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Fruition Mahamudra experience

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Fruition Mahamudra experience
Answer
4/7/15 5:40 PM
Fruition Mahamudra seems to be a glorified way of saying: ordinary experience. At least that's how the "ordinary experience", seems be to experienced, in experience.

User Chuck Kasmire posted a long list of qualities that Reggie Rays lists that are associated with the fruition mahamudra experience (in my words: the ordinary experience), I have excerpted them here:

Qualities:
The best description of these qualities that I have come upon are in Reggie Rays book Secret of the Vajra World. In a section titled Some Aspects of Mahamudra Experience, Reggie quotes extensively from Chogyam Trungpa Rinpoche on the qualities of the Fruition Mahamudra:

Vividness: 'A pure, straight forward expression of the world of sight and smell and touchable objects as a self-existing mandala of experience...Things are seen precisely, beautifully, without any fear of launching into them'.

Ordinariness: 'One usually thinks of the spiritual journey as moving higher and higher, until we attain fulfillment that is extraordinary in the extreme, the highest of the high. However, [this is] the fulfillment of a journey downward, from our lofty ideas about the ultimate to the raw truth and reality of our lives, to the most basic, unadorned experience of what life is.'

Nakedness: The .. experience is also somewhat irritating, or even highly irritating,because of its sharpness and precision. The energies around you... are all very vivid and precise. They are all so naked and so much right in front of you, without any padding, without any walls between you and that. That nakedness is overwhelming.'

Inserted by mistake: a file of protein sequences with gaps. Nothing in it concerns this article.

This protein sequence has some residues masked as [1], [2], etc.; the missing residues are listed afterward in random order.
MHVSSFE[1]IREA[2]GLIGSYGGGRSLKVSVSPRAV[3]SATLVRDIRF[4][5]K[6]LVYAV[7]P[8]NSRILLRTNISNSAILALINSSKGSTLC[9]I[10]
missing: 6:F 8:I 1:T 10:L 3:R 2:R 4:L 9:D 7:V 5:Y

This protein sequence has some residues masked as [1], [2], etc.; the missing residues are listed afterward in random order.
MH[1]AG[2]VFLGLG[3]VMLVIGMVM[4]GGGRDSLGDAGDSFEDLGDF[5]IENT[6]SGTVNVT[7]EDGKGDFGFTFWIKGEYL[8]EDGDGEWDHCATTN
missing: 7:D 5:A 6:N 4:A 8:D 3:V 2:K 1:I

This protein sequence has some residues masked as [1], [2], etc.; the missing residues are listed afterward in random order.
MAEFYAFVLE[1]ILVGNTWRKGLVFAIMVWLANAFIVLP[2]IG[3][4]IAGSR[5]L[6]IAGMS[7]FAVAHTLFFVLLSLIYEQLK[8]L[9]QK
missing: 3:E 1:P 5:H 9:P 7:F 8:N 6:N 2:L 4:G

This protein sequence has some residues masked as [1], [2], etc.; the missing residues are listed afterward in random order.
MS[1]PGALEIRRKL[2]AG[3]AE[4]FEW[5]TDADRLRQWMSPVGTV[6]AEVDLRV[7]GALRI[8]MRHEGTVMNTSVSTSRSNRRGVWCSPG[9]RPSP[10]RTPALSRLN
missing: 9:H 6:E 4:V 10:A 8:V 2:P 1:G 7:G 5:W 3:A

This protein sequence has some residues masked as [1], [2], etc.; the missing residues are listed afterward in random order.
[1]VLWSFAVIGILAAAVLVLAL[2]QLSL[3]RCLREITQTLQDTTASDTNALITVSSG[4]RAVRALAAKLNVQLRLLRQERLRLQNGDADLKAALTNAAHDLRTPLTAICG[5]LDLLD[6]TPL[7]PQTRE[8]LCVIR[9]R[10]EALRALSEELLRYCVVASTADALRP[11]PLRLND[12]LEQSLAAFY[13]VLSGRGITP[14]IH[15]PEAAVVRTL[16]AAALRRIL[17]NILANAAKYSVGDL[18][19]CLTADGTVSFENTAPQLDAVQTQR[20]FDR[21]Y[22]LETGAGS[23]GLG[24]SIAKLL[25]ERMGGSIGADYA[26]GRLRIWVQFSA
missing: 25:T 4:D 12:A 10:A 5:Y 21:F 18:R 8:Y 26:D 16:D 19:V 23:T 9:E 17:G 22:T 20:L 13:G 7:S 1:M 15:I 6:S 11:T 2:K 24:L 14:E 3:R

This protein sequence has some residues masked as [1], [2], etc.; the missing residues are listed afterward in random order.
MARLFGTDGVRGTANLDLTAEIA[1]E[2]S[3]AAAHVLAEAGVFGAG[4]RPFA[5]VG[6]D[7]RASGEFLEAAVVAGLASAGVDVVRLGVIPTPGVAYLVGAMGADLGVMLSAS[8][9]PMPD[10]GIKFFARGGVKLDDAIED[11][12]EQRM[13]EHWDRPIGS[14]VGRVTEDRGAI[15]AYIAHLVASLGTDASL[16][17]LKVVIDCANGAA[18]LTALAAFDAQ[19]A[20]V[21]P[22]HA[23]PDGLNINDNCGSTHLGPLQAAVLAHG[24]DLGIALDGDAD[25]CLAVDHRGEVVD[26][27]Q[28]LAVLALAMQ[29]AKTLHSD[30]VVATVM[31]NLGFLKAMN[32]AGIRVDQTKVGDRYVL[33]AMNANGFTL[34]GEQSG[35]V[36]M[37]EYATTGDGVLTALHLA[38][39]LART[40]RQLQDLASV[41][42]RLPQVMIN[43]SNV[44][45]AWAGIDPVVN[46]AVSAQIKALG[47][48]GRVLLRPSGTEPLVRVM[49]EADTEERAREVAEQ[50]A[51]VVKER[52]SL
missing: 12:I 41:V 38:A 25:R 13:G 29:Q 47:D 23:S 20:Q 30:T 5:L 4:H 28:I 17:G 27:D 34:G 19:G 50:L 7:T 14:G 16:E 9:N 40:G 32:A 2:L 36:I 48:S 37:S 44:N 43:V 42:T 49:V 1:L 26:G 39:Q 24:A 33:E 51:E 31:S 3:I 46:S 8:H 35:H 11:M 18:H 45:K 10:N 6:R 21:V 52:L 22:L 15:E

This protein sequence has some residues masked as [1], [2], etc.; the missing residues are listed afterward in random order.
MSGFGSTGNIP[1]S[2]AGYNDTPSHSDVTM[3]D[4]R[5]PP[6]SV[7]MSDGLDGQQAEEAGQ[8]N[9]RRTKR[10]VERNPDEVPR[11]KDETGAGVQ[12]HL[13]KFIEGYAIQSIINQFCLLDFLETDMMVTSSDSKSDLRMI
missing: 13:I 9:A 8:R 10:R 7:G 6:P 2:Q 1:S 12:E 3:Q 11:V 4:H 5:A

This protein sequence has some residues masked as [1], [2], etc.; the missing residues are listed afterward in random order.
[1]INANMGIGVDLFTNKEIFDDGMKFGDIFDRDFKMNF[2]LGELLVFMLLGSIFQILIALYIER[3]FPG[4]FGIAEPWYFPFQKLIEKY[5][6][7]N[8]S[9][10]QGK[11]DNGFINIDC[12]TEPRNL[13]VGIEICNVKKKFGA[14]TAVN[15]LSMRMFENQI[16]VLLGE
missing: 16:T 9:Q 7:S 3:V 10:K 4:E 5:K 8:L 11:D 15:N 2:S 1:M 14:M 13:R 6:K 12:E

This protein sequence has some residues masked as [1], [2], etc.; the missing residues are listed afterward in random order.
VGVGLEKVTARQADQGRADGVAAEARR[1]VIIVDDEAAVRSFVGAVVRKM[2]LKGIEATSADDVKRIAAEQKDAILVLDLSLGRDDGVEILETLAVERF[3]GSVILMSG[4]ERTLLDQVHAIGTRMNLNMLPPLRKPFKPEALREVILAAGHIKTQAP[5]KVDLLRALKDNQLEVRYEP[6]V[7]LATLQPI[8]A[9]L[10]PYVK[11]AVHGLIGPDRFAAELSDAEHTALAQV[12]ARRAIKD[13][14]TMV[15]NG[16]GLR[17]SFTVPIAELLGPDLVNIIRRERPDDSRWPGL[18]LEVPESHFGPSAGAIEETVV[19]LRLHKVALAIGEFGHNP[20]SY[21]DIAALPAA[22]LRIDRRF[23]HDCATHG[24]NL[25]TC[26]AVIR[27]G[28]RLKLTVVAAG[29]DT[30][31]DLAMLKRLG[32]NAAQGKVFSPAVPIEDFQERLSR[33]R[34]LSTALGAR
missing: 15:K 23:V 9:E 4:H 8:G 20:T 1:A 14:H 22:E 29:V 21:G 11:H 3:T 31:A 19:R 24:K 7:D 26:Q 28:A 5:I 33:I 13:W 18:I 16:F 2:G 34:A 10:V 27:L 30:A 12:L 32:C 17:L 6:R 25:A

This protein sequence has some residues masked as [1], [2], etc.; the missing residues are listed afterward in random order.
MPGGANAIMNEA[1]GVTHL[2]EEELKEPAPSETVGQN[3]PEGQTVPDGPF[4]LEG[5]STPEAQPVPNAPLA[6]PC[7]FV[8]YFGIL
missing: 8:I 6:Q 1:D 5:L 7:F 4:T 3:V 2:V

Inescapable: 'hen the world begins to become you and all these perceptions are yours and are very precise and very obviously right in front of you, you can't run away from it. … you really try to run away from these phenomena, they begin to mock you, laugh at you....You can't get away from it...You begin to feel you are just a live brain with no tissue around it, exposed on a winter morning to the cold air.”

Youthfulness: It is eternally youthful because there is no sense of repetition, no sense of wearing out of interest because of familiarity. Every experience is like a new, fresh experience.'

Great Bliss: 'You become the bliss rather than enjoying the bliss...We are talking about pleasure in the sense that everything can be included. There is a sense of reality involved in pleasure. There is a sense of truth in it. ..The bliss... is not so much great pleasure, but it is the experience of tremendous spaciousness, freedom from imprisonment, which comes from seeing through the duality of existence and realizing that the essence of truth, the essence of space, is available on this very spot.'